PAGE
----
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The view as we climbed up Mount Gilboa of the Beit sh’an Valley was spectacular and got even better at the top. The road at the top took us through the Gilboa Reserve, another forest and then we began the descent. The descent was very steep with many switchbacks and even though Edov was cautious and kept the speeds down I still felt anxious during the downhill. But we came down without incident. Edov and I felt a real sense of accomplishment as we rode into our lunch spot.

[Rick] I made it down very quickly, actually, I'm starting to get the feel of the switchbacks, and only braked a little into most of them. There were some sharp ones though that I still almost came to a stop before entering .
Once at the bottom, with the stiff headwind and a flat road on a busy highway to look forward to, I decided that, that was the end of my day, and boarded the bus to the end of the ride.

The last part of the ride was relatively flat with a strong headwind. Rick probably made the right choice to forego this portion of the ride and rest in the bus. But since Edov felt that we should complete what we started so we finished the ride.

We then all boarded the bus at Megiddo in order to avoid the traffic into Tel Aviv.
When we arrived in Tel Aviv we found out we were staying at the Dan Tel Aviv, a beautiful hotel on the beach. Our room was absolutely beautiful complete with a painting on the ceiling and our own personal robes in the closest. We might have enjoyed spending some time in this lovely surroundings but the beach was calling to me. After swimming and sunning we had a great fish dinner at a restaurant on the beach. The planned evening activity was a performance to celebrate Israel’s 60th birthday in support of Beit Halochem. I felt obligated to go but Rick chose not to. Unfortunately I found the performance less than satisfactory and wished ir would end quickly – which it didn’t. But I still felt that it was important to attend to show support.

[Rick] In the evening, I decided to work on the blog - the day 2 entry. I was doing ok, until the lights went out and I couldn't see what I was doing, so I ended the entry for thaqt day. (Though as soon as I turned off the computer, the power went back on) I figured this was going to be my last day in Tel Aviv for a long time, so I walked over to Diesengoff St, to get a last look at the nightlife there.

Posted by arick 12:55 Comments (0)

Tour day 3 from Hagoshrim to Sea of Gallilee

sunny 40 °C

Tour day 3 from Hagoshrim to Sea of Gallilee

Today all the riders were cycling together for the first 20 km. that included the hand bikes. It is amazing to ride beside the hand bike riders and watch them climb the hills using their arms. This slowed down the our Canadian group driven by their testosterone. Our riders slowed down to talk to the vets. It was a magical morning for everyone.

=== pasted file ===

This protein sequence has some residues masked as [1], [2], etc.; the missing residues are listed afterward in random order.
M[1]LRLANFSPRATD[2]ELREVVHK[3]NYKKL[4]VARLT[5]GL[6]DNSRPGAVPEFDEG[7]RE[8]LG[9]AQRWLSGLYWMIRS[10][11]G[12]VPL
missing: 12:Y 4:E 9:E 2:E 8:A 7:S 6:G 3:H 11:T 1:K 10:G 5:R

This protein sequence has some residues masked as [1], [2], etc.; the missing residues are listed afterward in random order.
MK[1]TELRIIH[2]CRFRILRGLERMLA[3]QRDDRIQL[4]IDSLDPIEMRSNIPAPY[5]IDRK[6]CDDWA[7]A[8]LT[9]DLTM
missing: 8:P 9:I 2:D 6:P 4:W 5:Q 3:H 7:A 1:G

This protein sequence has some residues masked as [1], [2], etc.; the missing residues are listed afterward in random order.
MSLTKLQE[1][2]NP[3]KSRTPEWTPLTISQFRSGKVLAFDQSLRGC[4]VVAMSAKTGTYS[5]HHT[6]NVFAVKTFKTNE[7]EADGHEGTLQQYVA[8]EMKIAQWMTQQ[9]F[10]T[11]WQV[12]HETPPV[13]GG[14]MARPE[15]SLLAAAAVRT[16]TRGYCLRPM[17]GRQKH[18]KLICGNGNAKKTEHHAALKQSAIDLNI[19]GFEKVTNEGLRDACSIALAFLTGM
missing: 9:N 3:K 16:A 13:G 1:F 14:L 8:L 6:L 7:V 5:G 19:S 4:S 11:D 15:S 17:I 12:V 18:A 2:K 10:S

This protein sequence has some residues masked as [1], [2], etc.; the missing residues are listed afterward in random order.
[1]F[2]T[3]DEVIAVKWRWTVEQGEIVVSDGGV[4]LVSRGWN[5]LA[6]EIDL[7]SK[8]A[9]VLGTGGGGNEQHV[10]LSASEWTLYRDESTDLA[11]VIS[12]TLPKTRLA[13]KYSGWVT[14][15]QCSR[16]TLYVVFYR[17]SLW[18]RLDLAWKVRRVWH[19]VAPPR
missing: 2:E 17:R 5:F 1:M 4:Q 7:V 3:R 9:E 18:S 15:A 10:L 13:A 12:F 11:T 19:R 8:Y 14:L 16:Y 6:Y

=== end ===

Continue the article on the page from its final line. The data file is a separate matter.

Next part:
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Everything was arranged for me to ride on the back of a tandem thanks to Arris, the organizer from Beit Halochem. He really went that extra mile to ensure that all the participants were happy. Through his intervention a bicycle ride that could have ended for me became a memorable experience.
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I was so pleased that I was able to ride. The captain of my bike was Edov. Riding with him gave me a very different riding experience. By being on the tandem I could talk to him throughout the ride. I learn about the history of the area we rode through. So much of the area had been Syrian territory for many years and we were still very close to the Syrian border.
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On one stretch of the road it was very shaded. Edov explained to me that the Syrians had planted the trees so the could hide in the forest and attack the Israelis. It is amazing that this forest was planted with evil intensions has become such a welcome relief for cycling in the heat.
It took me a short time to get used to riding on the back of the tandem particularly because Edov is such a strong, capable rider.

We rode 90 km. with some difficult hills but certainly not as challenging as the previous days. The extreme heat in the afternoon certainly added to the challenge of the day.
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That night we stayed at a kibbutz at Lake Kinneret (Sea of Gallilee). As we rode down toward the lake, the temperature started climbing, and was close to 40 degrees, at lake level Since our luggage hadn't arrived we decided to go for a swim. Walking to the beach without shoes proved to be very difficult. The sand on the beach was so hot it felt like our feet were burning. The walk to the water was very long because the water in the lake had receded over 2 meters in the past few years. There was some discussion that the Syrians were taking water from the soureces it controlled and not letting it go to the lake. This is frightening because the lake is Israel's main source of fresh water.

The water was almost as warm as the ait, though there were some relatively cool spots, and the bottom was very muddy . It didn't proviide us with the relief we were looking for.

And then the long walk back on the hot sand!

Dinner was a BBQ on the beach
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Posted by arick 10:23 Comments (0)